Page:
NEW YORK (WABC) -- What story is so compelling it is worth risking your life to tell? One filmmaker found his answer south of the border in "Cartel Land," where one gang rules and the drug war never ends.
"I wanted to make a film sort of taking this story out of the headlines and putting myself, putting my camera right in the middle of the action," filmmaker Matthew Heineman said. "Seeing the effects of these drugs wars on everyday people, and seeing the response of everyday people rising up to fight back."
"Cartel Land" won the award for best U.S. documentary at this year's Sundance Film Festival, and critics call it electrifying. The new film grabs you and nails you to your seat and forces you to look at the consequences of "Breaking Bad" like no fictional show ever could.
"What we see in this film is really what happens when government institutions fail," Heineman said. "They're living in a lawless world."
The film tells the story of two groups of armed citizens - one in the Mexican state of Michoacn - the other in Arizona. These citizens call themselves "vigilantes upholding the law where there is no law."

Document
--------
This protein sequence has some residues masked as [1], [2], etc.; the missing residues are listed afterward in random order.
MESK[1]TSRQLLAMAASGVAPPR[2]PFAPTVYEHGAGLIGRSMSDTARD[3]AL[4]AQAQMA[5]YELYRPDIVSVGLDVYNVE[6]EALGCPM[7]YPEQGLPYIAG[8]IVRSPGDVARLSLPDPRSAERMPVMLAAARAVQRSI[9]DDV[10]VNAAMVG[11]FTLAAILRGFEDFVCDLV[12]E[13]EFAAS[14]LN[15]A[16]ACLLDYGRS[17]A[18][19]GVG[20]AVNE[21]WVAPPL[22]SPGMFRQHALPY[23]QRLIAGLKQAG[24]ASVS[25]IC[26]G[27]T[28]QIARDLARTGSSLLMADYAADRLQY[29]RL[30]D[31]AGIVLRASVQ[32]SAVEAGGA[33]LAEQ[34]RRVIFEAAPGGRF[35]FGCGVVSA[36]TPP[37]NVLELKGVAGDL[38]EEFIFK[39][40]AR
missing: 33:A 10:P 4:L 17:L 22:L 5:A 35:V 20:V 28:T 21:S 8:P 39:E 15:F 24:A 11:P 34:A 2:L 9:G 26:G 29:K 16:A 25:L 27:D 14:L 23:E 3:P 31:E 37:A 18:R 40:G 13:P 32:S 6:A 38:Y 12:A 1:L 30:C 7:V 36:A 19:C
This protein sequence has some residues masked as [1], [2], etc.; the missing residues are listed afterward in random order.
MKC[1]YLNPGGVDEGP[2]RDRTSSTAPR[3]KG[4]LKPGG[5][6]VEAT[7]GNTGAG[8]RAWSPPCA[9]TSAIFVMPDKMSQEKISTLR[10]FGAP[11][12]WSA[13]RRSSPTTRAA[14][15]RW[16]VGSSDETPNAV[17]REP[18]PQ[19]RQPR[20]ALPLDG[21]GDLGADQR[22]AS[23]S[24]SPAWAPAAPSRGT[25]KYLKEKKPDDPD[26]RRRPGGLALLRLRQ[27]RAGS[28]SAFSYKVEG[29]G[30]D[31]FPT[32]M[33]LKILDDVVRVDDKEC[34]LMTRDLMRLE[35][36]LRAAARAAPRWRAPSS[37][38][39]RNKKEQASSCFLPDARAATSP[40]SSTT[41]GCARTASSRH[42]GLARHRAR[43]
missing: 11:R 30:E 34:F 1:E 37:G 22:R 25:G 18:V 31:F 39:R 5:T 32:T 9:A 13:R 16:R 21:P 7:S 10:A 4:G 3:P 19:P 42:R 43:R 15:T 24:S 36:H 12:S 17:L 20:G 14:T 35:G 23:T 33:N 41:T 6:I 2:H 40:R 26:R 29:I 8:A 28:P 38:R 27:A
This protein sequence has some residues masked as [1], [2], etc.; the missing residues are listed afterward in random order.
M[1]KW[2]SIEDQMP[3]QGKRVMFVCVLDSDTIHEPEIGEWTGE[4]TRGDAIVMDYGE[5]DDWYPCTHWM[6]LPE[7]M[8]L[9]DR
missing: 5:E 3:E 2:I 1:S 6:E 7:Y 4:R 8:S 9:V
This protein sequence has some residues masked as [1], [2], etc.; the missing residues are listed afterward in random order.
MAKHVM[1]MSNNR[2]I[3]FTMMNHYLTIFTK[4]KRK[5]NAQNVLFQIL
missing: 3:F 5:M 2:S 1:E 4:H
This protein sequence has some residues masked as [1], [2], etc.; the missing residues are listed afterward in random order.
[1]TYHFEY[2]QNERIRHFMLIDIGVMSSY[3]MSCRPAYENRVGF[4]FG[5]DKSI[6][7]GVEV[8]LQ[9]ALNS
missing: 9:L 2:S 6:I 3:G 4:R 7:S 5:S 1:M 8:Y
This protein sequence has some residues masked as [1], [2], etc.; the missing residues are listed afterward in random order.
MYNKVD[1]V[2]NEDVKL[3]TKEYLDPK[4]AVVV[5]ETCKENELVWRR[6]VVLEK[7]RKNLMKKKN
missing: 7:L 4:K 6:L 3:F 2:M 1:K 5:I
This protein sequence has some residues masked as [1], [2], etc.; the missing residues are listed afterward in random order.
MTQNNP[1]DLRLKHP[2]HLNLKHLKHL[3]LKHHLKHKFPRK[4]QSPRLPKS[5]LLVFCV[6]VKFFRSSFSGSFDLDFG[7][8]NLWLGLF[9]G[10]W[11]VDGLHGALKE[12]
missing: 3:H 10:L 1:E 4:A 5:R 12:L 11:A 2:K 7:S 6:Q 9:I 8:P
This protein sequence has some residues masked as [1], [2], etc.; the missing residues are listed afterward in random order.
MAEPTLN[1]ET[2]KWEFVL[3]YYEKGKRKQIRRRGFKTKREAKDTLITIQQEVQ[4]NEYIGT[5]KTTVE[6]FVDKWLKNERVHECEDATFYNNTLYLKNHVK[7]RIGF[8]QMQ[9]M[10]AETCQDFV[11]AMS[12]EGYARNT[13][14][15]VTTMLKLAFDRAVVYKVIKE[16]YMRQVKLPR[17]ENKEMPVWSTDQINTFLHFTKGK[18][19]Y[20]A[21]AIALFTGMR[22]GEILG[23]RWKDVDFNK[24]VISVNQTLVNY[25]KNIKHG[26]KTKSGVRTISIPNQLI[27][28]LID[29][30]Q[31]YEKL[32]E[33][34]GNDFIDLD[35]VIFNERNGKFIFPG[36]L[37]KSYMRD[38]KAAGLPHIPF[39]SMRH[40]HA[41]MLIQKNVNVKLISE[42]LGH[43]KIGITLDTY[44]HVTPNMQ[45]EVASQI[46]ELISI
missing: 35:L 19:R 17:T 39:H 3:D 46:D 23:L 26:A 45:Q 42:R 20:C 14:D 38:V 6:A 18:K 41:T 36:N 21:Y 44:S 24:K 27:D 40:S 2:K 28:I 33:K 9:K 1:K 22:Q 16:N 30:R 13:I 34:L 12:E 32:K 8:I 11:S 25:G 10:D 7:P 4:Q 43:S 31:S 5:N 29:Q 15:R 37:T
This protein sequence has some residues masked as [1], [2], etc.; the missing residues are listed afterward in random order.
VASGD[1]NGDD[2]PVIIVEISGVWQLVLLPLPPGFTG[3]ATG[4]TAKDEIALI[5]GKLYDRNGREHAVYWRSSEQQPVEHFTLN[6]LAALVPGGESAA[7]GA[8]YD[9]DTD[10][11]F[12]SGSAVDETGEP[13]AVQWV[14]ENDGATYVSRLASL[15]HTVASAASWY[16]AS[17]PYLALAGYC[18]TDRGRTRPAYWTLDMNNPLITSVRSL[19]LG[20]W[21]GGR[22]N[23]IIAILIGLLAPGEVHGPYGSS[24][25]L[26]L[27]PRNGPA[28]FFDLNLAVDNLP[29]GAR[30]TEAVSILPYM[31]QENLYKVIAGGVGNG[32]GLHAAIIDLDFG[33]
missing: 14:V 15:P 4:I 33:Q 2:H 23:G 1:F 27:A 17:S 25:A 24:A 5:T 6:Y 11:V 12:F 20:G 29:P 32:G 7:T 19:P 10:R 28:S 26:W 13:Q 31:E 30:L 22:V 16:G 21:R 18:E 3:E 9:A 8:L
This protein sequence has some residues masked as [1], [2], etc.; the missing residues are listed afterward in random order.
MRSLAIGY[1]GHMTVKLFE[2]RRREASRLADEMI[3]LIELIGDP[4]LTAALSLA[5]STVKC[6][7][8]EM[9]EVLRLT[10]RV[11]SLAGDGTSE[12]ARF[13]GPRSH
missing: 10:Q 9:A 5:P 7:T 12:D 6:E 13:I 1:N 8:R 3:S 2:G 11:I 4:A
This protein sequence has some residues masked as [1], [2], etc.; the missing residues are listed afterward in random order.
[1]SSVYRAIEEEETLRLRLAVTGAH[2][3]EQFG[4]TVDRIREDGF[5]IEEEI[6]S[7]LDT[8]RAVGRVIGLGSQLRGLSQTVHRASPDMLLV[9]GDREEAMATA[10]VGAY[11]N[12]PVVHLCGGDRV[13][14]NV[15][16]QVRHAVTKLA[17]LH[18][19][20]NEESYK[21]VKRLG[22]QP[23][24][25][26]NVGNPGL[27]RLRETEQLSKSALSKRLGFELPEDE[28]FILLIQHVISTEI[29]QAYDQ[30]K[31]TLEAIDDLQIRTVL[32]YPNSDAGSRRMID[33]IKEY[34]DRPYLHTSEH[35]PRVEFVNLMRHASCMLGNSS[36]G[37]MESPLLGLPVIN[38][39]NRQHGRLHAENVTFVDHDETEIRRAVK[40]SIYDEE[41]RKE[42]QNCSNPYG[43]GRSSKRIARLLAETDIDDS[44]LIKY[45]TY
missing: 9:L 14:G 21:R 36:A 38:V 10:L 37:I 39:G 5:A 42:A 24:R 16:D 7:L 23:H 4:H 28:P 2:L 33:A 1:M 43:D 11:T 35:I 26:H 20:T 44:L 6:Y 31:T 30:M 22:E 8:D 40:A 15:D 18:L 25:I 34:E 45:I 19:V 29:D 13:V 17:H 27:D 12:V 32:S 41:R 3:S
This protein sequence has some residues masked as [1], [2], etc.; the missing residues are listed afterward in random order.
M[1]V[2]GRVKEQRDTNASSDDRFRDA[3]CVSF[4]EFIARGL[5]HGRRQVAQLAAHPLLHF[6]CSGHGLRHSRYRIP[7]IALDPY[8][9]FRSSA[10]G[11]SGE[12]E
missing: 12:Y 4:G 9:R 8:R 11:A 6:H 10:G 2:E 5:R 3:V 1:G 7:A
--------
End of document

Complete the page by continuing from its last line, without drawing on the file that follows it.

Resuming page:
The documentary begins and ends at night - in the desert where methamphetamine is made for export to the U.S.
Meeting them wasn't even the scariest part, says Heineman, who got caught in the crossfire between the local drug cartel and the vigilantes.
"You really, truly didn't know especially as the film went on whether you're with the good guys or the bad guys," he said. "By the end of the film the lines between cartel-vigilantes-government, they're quite, quite blurry, and that's what makes this film such a journey."
It doesn't seem right to call Cartel Land entertaining, given how long this drug war has lasted and how many lives it's claimed, but the documentary in movie theaters now is fascinating and riveting.
'Cartel Land' documentary tells true story behind drug trade
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